However, the changes have been in the air for a while, no matter how shocked the Progress Party’s representatives may be when NRK gives them the opportunity to score such cheap points. The drug reform was initiated by a parliamentary majority consisting of the Labor Party, the Conservative Party, the Socialist People’s Party, and the Liberal Party in 2017, and decriminalisation has previously been investigated and proposed by the Criminal Law Commission in 2002 and the Stoltenberg Committee in 2011.

    the documentary shows both their personal challenges with drugs and the work they do for Norway to have a more humane policy.

    Close observations

    The Winds of Change was first shown at the Bergen International Film Festival in October, where it won the Youth Documentary Film Prize. The documentary uses archive clips from the Norwegian media to illustrate the recent decades’ public debate on drugs, but filmmaker Kolle has not included interviews with other professionals, nor politicians, or those in power in favor of an observational portrayal of the main characters. He has come close to the three activists in recordings that extend over several years, and the documentary shows both their personal challenges with drugs and the work they do for Norway to have a more humane policy. By following them, we witness several important moments in the work leading up to the reform we are now facing, and which the association they represent has fought for.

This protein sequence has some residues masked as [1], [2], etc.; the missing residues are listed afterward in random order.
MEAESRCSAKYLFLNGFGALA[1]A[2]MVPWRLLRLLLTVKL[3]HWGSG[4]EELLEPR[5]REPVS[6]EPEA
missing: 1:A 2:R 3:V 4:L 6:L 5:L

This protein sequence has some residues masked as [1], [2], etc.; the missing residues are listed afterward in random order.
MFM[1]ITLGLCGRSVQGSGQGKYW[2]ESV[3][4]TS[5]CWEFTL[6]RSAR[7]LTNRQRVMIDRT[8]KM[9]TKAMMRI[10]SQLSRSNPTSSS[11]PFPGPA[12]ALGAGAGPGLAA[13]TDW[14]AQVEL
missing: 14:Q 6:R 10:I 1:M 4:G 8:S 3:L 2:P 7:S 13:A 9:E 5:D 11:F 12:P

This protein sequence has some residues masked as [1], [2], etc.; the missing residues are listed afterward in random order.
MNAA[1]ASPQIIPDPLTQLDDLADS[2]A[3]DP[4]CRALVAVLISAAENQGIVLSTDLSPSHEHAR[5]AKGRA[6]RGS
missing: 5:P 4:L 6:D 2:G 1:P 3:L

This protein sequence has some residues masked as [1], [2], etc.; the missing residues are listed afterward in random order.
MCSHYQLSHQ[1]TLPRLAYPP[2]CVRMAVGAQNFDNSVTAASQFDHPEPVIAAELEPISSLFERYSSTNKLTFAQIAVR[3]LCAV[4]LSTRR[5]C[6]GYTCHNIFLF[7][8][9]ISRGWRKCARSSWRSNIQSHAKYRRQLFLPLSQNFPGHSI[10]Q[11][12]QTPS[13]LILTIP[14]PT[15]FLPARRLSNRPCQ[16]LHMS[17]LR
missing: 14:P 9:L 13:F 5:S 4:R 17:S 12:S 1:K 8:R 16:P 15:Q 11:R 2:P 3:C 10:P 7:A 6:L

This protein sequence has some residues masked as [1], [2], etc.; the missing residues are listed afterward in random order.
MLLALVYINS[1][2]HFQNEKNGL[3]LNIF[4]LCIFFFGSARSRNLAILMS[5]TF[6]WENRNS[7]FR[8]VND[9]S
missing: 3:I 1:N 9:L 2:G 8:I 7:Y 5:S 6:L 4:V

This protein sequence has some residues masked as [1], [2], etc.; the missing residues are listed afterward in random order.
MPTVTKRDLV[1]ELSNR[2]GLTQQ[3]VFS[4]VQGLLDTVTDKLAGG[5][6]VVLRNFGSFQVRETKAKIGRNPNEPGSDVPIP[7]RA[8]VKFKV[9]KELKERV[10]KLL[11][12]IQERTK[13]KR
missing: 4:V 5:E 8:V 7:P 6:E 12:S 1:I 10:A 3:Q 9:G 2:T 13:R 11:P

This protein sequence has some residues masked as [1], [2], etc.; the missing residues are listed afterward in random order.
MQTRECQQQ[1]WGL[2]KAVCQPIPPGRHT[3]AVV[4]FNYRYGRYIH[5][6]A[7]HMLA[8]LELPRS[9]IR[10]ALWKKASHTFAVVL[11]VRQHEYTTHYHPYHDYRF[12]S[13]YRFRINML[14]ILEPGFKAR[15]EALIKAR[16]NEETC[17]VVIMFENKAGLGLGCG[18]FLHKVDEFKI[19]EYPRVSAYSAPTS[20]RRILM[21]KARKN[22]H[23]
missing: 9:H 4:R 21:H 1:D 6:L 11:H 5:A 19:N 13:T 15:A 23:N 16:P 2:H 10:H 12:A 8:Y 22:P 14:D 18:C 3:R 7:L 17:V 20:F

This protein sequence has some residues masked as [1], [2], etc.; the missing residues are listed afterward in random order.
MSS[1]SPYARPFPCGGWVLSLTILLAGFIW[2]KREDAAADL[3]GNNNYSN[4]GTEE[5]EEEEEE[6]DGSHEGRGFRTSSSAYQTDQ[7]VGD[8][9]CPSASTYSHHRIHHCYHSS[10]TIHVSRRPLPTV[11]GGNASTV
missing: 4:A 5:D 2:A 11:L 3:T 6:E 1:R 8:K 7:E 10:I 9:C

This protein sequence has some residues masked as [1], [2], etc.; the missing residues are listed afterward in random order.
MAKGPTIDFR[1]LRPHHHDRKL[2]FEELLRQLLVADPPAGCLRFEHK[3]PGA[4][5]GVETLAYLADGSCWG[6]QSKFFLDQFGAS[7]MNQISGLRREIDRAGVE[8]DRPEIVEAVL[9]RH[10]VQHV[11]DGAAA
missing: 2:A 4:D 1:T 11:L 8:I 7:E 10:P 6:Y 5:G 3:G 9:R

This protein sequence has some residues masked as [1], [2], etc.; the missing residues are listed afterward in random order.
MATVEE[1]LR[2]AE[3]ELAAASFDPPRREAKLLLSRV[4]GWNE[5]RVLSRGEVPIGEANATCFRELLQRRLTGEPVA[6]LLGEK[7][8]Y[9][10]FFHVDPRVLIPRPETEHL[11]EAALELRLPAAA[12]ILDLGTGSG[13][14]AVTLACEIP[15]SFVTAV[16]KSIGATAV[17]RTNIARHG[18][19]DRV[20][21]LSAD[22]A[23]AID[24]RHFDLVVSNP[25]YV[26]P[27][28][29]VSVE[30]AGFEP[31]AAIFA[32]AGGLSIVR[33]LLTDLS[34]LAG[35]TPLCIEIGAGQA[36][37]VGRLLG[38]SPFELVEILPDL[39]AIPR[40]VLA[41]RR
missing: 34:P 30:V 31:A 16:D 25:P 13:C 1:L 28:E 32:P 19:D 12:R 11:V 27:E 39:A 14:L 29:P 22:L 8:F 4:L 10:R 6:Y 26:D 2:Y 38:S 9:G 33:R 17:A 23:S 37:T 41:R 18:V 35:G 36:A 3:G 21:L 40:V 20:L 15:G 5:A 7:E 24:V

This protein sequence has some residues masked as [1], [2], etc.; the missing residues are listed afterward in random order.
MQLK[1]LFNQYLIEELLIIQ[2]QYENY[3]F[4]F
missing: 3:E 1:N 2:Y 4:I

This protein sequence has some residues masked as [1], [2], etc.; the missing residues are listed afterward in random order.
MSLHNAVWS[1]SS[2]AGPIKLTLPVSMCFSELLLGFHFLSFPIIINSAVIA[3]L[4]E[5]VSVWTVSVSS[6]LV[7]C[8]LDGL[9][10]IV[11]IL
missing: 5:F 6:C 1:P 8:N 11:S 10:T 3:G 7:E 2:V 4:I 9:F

The government has not followed all the recommendations from the drug reform committee in the proposal they recently presented, among other things, the non-criminal amounts of drugs have been downgraded. Hopefully, however, there will be a parliamentary majority for a far more humane drug policy, which will make Norway one of the progressive pioneers in the area. In that case, this will be a significant and dramatic change – and for some, it may seem more than radical.

    The use of heroin and other hard drugs is often a form of self-medication for trauma or other painful experiences.

    Self medication

    The three people the film follows are all, as mentioned, connected to the same association, which welcomes the reform. At the same time, they are people with their own experiences with substance abuse problems. By sharing so much of themselves, the film emphasises a very important point: The use of heroin and other hard drug#s is often a form of self-medication for trauma or other painful experiences. As it is said in the film, no one wants to be addicted to drugs. Criminalisation in no way contributes to helping those who are.